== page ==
What is malt?

From an innocent Horlick's to a boozy pint — and, of course, Artisan Malt Vinegar — it's all about the malt

The grains we eat as porridge, grind into flour, and otherwise consume are all the seeds of grass plants. As such, they are little nuggets of tasty starch primed to germinate in spring rains, feeding the resulting little plants until their new leaves can supply energy via photosynthesis.

But what happens when humans deliberately soak those grains, fooling them into thinking the spring rains have come, and then wait for them to sprout before drying them out and killing them halfway to plant-hood? This rather brutal-sounding process, which in traditional Scotch whisky production happens on large indoor 'malting floors', is that known as ‘malting’, and its rather special result is malt.

Hands holding malted barley at Laphroig distillery
Malted barley at Laphroig Distillery (Wikimedia Commons)

The process of malting grain develops enzymes which converts the grain’s starches into various types of sugar, including maltose and maltodextrines. Meanwhile, other enzymes, such as proteases, break down the proteins in the grain into perfect yeast foods (hence malts wide application in baking).

The malt you end up with is an amazing ingredient used in everything from bagels to beer. Its flavour is like nothing else — it's 'malty’. Further roasting beyond germination-stopping heat can develop deeper flavours in the malt that are reminiscent of caramel, nuts, and chocolate. It’s this diversity of malts that brewers draw on to develop unique beer recipes.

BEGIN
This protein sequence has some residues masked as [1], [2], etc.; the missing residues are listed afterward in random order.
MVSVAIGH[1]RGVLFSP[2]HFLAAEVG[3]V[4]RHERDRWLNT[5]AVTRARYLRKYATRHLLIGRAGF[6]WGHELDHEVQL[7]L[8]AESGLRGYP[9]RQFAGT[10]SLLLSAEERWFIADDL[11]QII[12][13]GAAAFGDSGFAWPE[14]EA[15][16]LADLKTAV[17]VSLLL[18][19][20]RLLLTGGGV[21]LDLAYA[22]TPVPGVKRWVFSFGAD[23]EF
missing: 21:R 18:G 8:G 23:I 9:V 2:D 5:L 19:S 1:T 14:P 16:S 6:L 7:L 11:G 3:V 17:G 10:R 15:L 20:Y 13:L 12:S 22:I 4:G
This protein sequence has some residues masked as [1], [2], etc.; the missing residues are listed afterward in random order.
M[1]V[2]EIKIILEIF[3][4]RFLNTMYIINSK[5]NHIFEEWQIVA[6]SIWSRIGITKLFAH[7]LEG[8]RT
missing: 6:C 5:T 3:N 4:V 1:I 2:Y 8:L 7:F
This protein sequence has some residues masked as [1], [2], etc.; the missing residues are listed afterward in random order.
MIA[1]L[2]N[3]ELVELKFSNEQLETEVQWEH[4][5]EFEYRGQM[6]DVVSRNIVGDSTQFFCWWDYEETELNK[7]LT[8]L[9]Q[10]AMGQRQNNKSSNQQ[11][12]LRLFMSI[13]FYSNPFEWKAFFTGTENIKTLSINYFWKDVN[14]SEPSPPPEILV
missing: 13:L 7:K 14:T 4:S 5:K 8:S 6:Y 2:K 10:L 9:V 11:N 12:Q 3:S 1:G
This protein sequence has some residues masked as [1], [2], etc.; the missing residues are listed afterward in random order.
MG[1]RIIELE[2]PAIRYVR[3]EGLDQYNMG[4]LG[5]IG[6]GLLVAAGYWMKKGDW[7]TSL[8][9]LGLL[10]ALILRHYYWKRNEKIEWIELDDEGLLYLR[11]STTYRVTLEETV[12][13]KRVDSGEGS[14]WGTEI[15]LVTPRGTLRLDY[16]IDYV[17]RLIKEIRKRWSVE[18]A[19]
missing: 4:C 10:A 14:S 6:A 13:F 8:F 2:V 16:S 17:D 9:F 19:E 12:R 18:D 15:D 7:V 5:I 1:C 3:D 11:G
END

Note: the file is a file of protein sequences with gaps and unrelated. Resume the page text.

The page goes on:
Malt is also key to (single malt) whisky, the malted milk of childhood, and Maltesers (duh). And, of course, it's the backbone of malt vinegar, which is essentially beer (hop-less ale, to be specific*) fermented into vinegar. It's even an ingredient in many foods, from barbecue sauce to fish and chips, that you’ll often find alongside a beer!

Advert for the health-giving properties of malt extract from 1897
Malt extract — which is basically sugar syrup — was once sold as a health food, as in this 1897 advert (Wikimedia Commons)

A side note: ever wondered what ‘diastatic malt powder’ is? It’s a light malt (non-roasted) which is ground up while the enzymes are still nice and active, and it contains a high level of amylase (or ‘diastase’), an enzyme which breaks down starches into sugars. Adding it to bakes like bread dough gives the yeasts lots to eat, prolonging the fermentation and rise. Meanwhile, the malt syrup added to bagels (among other recipes) is non-diastatic, having been cooked to reduce the liquid and up the sugar content; it’s a sweetener rather than a fermentation agent.

But enough about enzymes — anyone for some malt vinegar-doused chips alongside a burger slathered in malty barbecue sauce and washed down with a malted milkshake?

— Beatrix Swanson

* Because most modern beers contain hops in addition to the key ingredients of malt and water, malt vinegar is differentiated from beer vinegar.

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